As shown in Figure 1, the participants originated from different parts of Zimbabwe, coming mostly from provinces near Harare and Mutare, whilst 8.4% originated from neighboring Sub-Saharan regional countries (mainly Malawi and Mozambique). This geographic heterogeneity is apparent across all urban centers of Zimbabwe, as people move across the country in search of opportunities and jobs.
Figure 1 Provinces of origin of participants.
Diagnosis and treatment history
Participants had been diagnosed for a mean 5.5±4.1 years prior to the study, 38% had been diagnosed within 3–5 years, with 24% of them having been diagnosed less than 2 years or 6–10 years, respectively, before data collection; only 14% of participants had been diagnosed for more than 10 years before the study. ART-experienced participants had been on ART for a mean duration of 3.9±3.4 years. There was a positive correlation between years since diagnosis and years since beginning ART (Figure 2).
Figure 2 Positive correlation (regression analysis r2=0.5768, P=0.0000) between years since diagnosis and years of antiretroviral treatment.
The ART-experienced group as well as the ART-naïve group had normal average values for TC, HDL, LDL, and glucose based on NCEP ATP III guidelines. The majority of patients (97%, n=208) had a low risk of CHD as indicated by Framingham risk scores less than 10%, and only four (1.9%) had moderate risk, ie, Framingham risk scores of 10%–20%. There was a 1.4% (n=3) prevalence of participants with a Framingham risk score higher than 20%, indicating a high risk of CHD. Table 1 shows the comparison of demographic, clinical, and biochemical parameters related to ART history. There was a significant difference between ART-experienced and ART-naïve participants for mean years since diagnosis, median TC, and median HDL, but no significant differences for distribution by sex, economic earnings, BMI, median systolic and diastolic BP, median TC/HDL ratio, median LDL, median BMI, mean random blood glucose, and Framingham risk scores. There was a significant difference in prevalence of history of tuberculosis, with those on ART more likely to have suffered from tuberculosis at some time in the past (odds ratio 3.25, confidence interval 1.06–13.27), suggesting that these patients had been more immune-compromised in the past.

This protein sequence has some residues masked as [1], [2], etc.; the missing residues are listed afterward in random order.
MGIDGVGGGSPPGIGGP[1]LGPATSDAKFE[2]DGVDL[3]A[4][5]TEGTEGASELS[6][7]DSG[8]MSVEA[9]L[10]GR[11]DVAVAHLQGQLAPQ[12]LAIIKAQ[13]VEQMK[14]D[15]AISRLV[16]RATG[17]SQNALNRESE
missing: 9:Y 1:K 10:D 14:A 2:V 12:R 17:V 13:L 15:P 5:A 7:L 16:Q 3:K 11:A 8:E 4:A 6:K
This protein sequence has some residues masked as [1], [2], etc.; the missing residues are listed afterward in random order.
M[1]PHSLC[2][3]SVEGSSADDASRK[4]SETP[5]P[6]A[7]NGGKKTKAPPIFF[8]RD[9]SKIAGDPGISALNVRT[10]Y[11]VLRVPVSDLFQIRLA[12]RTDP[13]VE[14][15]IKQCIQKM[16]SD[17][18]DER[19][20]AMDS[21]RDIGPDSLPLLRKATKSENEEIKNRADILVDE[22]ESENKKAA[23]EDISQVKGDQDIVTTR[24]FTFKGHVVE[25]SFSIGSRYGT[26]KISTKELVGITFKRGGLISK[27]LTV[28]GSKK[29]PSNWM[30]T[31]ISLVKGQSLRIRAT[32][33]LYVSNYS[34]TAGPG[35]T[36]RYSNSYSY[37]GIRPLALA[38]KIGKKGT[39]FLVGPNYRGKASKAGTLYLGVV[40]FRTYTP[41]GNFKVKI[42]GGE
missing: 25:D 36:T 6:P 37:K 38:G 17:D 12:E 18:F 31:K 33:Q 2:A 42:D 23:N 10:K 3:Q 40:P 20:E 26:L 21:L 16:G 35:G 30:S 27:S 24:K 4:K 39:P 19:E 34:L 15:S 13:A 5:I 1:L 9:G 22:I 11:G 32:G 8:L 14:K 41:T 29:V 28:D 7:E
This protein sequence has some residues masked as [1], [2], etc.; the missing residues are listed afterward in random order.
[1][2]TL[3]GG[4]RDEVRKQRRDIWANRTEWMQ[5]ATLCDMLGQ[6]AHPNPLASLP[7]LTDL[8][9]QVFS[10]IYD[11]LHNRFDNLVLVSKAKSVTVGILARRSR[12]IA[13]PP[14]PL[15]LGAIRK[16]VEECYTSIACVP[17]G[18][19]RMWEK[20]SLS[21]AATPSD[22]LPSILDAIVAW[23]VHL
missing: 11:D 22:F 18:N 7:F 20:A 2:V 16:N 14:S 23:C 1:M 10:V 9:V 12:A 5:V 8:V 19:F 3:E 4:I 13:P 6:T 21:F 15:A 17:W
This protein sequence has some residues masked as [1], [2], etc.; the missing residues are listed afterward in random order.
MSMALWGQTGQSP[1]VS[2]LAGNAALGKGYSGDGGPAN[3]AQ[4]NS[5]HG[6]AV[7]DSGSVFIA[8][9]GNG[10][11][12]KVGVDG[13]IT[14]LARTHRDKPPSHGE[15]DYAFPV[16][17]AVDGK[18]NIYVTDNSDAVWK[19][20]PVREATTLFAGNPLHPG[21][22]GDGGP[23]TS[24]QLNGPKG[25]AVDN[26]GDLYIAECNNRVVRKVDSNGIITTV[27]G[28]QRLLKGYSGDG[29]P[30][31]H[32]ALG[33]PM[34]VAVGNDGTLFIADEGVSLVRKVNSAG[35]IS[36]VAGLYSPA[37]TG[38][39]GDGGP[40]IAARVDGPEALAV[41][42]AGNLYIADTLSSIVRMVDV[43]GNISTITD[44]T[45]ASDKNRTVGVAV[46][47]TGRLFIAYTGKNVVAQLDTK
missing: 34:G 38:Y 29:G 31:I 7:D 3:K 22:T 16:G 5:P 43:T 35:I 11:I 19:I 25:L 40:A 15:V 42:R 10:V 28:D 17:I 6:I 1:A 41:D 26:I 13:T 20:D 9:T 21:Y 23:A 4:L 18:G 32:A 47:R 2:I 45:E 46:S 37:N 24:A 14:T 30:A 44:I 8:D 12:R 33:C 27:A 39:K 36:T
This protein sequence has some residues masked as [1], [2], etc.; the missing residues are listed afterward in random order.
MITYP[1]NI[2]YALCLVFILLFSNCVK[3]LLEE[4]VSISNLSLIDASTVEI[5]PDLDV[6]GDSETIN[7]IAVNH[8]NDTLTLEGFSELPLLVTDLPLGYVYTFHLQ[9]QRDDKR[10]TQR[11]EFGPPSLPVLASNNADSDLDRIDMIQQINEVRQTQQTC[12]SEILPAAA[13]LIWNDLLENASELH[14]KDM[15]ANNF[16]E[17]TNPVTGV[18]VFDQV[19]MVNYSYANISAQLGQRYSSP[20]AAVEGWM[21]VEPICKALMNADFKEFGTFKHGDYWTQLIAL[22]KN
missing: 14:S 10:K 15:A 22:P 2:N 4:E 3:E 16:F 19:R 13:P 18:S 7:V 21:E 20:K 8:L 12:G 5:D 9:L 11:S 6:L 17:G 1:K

Body mass index of participants
There was no significant difference in mean BMI between the ART-naïve and ART-experienced participants, although all 14 underweight patients were ART-experienced. However, there was no significant difference in the prevalence of overweight by ART use (odds ratio 1.395, 95% confidence interval 0.591–3.498, P=0.416).
Antiretroviral therapy regimens
Figure 3 shows the ART regimens that were used by the participants. The majority of participants (60.5%, n=130) in our study were on a triple combination of tenofovir, nevirapine, and lamivudine (GlaxoSmithKline, Brentford, London, UK), 23 (21.1%) were on a tenofovir, efavirenz (Bristol-Myers Squibb, New York City, NY, USA), and lamivudine regimen, and the rest were on either stavudine (Bristol-Myers Squibb) or zidovudine (ViiV Healthcare, Brentford, London, UK) in combination with nevirapine and lamivudine or a protease inhibitor-based second-line therapy.